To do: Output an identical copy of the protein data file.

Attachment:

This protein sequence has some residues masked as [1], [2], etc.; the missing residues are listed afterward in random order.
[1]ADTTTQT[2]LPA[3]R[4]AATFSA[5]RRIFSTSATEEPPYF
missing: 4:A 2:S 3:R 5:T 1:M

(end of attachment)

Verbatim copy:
This protein sequence has some residues masked as [1], [2], etc.; the missing residues are listed afterward in random order.
[1]ADTTTQT[2]LPA[3]R[4]AATFSA[5]RRIFSTSATEEPPYF
missing: 4:A 2:S 3:R 5:T 1:M